Unanderra truckie eyes Australian Trucking Association's top gong

For his dad: Barry Grimson is a finalist in the national truck driver of the year award, for the second year running. Picture: ROBERT PEET

For his dad: Barry Grimson is a finalist in the national truck driver of the year award, for the second year running. Picture: ROBERT PEET

Truck driver Barry Grimson has been driving for more than 50 years and his nickname - Sleepy - shows just how far the industry has come.

Mr Grimson is a driver with Unanderra Tanker Hire and is one of three finalists in the Australian Trucking Association's National Professional Driver of the Year award.

It's the second straight year he has made the national final, having won the state title after being nominated by his employer.

Now 70, Mr Grimson started driving for his father's company in 1964, when he was just 18.

As for being called Sleepy, that apparently came fairly early in his career.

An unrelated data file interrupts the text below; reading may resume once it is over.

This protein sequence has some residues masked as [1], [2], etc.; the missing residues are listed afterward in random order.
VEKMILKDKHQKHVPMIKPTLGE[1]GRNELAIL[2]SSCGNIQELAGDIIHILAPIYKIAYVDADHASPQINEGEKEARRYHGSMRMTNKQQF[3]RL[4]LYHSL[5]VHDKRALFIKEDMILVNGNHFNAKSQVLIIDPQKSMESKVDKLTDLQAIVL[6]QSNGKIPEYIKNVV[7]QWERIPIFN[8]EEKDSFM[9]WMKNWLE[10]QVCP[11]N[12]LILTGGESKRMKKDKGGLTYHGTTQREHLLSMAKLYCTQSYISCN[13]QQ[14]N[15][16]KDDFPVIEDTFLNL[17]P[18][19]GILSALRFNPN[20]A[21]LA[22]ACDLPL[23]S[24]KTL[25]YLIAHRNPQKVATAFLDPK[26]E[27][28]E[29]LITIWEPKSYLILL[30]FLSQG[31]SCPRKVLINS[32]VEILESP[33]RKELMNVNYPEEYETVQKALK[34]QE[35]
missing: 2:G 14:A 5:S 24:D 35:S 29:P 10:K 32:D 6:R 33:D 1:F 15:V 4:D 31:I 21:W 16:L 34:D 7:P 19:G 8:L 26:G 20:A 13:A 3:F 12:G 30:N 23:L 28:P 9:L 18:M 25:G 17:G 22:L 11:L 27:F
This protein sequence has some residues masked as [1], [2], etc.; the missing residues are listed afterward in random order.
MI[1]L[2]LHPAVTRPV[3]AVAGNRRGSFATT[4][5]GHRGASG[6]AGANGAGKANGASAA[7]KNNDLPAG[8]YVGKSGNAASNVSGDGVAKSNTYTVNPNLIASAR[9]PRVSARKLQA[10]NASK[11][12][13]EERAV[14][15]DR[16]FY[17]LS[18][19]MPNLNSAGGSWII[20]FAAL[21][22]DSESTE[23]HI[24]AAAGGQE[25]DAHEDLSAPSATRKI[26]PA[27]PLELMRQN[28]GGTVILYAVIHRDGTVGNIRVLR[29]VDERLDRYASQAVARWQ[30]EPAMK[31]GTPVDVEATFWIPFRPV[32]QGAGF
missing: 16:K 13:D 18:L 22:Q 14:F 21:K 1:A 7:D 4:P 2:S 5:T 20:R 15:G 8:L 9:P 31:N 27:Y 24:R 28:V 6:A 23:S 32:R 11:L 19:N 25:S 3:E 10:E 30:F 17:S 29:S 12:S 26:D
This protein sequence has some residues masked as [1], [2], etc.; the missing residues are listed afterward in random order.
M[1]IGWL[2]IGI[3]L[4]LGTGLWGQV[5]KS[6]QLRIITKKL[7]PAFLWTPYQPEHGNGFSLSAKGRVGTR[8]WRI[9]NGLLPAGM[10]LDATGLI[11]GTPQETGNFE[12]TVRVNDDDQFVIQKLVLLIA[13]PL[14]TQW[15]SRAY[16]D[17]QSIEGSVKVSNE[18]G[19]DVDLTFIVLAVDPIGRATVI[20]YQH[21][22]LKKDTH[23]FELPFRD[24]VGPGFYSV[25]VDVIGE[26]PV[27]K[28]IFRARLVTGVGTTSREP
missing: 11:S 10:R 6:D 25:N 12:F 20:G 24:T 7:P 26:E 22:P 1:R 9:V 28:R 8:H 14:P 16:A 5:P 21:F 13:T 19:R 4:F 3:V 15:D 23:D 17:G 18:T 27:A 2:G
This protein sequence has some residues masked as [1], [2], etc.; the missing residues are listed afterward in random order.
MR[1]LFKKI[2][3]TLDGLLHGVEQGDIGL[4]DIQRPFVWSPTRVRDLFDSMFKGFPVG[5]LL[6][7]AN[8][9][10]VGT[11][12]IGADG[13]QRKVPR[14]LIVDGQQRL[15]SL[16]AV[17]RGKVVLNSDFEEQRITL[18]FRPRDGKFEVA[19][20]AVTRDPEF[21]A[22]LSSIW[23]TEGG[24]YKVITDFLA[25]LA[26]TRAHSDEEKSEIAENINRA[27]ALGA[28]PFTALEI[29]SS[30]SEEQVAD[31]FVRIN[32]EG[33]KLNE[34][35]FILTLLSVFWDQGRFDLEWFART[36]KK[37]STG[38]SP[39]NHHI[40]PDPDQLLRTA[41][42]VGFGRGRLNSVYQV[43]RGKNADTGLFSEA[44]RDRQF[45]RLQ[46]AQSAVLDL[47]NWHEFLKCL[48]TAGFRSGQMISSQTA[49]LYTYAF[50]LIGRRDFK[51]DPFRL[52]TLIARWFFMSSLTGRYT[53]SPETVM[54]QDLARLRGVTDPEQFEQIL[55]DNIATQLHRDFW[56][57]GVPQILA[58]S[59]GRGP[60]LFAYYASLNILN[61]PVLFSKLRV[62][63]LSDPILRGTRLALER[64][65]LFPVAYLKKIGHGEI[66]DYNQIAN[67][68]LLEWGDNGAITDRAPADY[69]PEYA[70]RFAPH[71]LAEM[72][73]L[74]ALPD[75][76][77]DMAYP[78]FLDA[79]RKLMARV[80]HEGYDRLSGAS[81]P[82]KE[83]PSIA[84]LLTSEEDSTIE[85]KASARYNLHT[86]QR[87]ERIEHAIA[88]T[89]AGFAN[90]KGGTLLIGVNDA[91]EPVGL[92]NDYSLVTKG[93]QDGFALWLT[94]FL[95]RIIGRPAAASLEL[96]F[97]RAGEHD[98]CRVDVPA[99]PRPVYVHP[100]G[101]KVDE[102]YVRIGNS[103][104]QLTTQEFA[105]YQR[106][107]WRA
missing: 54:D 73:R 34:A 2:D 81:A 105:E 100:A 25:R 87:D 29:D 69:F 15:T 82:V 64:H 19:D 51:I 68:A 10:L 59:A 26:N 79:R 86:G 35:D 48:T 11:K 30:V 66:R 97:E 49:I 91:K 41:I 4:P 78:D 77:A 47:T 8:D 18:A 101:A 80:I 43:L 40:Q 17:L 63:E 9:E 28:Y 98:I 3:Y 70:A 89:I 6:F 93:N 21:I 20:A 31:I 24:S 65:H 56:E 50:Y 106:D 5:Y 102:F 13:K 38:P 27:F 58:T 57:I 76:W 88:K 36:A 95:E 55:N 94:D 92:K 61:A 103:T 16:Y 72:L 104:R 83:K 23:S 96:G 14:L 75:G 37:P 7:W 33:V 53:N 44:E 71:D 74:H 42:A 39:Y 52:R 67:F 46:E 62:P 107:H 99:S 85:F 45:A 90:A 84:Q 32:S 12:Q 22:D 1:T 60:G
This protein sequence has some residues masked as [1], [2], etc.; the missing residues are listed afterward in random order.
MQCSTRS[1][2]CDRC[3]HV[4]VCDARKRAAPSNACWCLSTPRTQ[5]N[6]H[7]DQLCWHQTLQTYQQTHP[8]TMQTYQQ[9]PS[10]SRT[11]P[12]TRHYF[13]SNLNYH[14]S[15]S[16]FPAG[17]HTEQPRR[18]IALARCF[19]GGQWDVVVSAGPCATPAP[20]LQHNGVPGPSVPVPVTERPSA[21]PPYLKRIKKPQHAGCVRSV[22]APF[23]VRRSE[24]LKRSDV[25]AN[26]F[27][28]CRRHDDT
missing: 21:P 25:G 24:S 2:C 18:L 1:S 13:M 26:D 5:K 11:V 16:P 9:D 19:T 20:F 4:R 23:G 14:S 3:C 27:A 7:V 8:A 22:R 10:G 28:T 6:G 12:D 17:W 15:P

"In the old days we used to keep going but if I got tired I liked to pull up and put my head on the wheel, like in the old days. Make love to your steering wheel they called it, rather than drive tired.

"So I got the nickname Sleepy - my father named me that."

These days, he said, it's a very different story. If he didn't pull over and sleep, then his company would be ringing him up to tell him to pull over.

Mr Grimson said being a national finalist for the last two years was very important to him.

"I'm real honoured because of my dad," he said. "He was a truckie and he'd be pretty proud of me because I was a naughty boy when I was young. It'd make up for a few of the bad things that I did."

Mr Grimson has also been involved in the construction of the Australian Truck Drivers' Memorial Wall at Tarcutta, and has driven in many Camp Quality Convoys for Kids.

"I've been involved in a lot of shindigs to get better conditions for truck drivers over the years.

"I was one of the five who blocked the highway on top of Razorback back in 1979. We got road tax abolished."

And Mr Grimson is in no hurry to climb out of the cab and into retirement. "I love trucks," he said.

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